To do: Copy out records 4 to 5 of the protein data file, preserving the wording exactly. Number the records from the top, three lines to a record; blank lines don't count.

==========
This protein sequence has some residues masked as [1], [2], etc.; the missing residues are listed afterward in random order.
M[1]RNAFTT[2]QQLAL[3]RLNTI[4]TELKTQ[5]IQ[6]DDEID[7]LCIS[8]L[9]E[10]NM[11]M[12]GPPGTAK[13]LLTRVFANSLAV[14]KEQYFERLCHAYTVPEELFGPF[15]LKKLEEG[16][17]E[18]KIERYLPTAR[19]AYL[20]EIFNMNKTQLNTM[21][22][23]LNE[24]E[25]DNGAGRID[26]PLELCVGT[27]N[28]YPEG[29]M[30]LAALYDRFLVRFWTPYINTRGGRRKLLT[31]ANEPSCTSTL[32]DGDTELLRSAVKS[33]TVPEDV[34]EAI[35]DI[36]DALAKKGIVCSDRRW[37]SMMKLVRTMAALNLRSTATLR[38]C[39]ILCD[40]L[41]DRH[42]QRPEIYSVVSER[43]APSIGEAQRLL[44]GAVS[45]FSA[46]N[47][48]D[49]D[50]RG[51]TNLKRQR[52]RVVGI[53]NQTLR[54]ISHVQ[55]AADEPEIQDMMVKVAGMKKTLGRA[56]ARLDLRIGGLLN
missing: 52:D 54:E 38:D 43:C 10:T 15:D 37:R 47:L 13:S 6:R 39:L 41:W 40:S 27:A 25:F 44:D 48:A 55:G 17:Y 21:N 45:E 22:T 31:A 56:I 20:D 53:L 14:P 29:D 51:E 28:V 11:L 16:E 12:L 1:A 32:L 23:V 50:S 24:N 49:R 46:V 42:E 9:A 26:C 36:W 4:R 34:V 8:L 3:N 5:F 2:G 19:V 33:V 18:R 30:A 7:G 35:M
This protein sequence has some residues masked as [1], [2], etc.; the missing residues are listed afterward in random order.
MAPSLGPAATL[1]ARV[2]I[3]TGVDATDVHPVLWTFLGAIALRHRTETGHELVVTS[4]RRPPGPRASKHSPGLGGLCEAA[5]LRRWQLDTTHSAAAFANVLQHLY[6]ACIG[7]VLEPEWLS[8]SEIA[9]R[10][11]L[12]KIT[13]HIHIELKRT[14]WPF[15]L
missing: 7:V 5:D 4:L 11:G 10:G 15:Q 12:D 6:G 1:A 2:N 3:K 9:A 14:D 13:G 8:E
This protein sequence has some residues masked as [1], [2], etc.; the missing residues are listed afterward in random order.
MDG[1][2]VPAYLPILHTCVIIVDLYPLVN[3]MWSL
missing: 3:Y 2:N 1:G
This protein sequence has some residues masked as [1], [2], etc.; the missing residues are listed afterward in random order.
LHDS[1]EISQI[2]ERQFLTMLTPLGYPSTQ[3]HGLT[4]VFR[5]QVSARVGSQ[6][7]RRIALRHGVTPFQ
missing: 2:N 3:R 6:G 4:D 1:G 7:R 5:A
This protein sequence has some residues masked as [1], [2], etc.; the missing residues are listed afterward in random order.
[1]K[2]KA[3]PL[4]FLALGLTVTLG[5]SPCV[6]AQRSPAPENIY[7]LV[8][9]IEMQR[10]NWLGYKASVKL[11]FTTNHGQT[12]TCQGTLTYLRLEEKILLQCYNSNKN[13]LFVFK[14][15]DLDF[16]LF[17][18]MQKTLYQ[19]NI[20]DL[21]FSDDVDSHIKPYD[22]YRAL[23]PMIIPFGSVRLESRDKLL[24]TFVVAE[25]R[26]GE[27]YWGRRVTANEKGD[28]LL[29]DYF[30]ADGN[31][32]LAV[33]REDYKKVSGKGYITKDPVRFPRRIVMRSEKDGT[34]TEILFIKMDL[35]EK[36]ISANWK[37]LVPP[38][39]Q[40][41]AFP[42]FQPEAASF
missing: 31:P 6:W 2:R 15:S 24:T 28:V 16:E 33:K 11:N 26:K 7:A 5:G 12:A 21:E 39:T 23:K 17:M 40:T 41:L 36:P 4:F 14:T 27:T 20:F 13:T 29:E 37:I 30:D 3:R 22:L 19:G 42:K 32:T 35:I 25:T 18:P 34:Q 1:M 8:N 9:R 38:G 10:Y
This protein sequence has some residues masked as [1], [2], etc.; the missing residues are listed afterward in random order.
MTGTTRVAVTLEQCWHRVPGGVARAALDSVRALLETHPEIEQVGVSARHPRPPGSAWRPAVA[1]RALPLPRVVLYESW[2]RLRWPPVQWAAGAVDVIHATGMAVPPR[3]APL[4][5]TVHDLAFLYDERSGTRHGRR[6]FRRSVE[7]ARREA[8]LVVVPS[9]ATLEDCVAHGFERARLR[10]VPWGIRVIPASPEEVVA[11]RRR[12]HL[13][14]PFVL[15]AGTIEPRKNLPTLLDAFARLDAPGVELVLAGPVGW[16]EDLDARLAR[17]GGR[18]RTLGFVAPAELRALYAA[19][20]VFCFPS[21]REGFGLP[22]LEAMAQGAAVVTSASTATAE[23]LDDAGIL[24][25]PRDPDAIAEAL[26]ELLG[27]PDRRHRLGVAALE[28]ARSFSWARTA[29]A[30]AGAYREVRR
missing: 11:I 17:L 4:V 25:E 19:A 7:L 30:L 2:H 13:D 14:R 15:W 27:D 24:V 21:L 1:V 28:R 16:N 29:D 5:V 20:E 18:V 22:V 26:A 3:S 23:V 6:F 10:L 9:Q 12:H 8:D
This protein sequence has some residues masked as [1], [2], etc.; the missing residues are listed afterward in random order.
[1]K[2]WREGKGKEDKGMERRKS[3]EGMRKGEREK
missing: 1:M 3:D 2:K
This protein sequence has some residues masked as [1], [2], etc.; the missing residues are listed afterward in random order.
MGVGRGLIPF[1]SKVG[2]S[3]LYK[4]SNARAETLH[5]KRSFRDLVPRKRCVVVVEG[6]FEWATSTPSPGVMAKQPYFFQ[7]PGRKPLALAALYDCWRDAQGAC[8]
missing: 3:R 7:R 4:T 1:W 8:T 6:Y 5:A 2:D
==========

This protein sequence has some residues masked as [1], [2], etc.; the missing residues are listed afterward in random order.
LHDS[1]EISQI[2]ERQFLTMLTPLGYPSTQ[3]HGLT[4]VFR[5]QVSARVGSQ[6][7]RRIALRHGVTPFQ
missing: 2:N 3:R 6:G 4:D 1:G 7:R 5:A
This protein sequence has some residues masked as [1], [2], etc.; the missing residues are listed afterward in random order.
[1]K[2]KA[3]PL[4]FLALGLTVTLG[5]SPCV[6]AQRSPAPENIY[7]LV[8][9]IEMQR[10]NWLGYKASVKL[11]FTTNHGQT[12]TCQGTLTYLRLEEKILLQCYNSNKN[13]LFVFK[14][15]DLDF[16]LF[17][18]MQKTLYQ[19]NI[20]DL[21]FSDDVDSHIKPYD[22]YRAL[23]PMIIPFGSVRLESRDKLL[24]TFVVAE[25]R[26]GE[27]YWGRRVTANEKGD[28]LL[29]DYF[30]ADGN[31][32]LAV[33]REDYKKVSGKGYITKDPVRFPRRIVMRSEKDGT[34]TEILFIKMDL[35]EK[36]ISANWK[37]LVPP[38][39]Q[40][41]AFP[42]FQPEAASF
missing: 31:P 6:W 2:R 15:S 24:T 28:V 16:E 33:K 11:N 26:K 7:A 5:G 12:A 21:E 39:T 23:K 17:M 40:T 41:L 36:P 4:F 14:T 27:T 20:F 13:T 29:E 37:I 30:D 3:R 22:L 19:G 42:K 32:T 35:I 25:T 18:P 34:Q 1:M 8:N 9:R 38:G 10:Y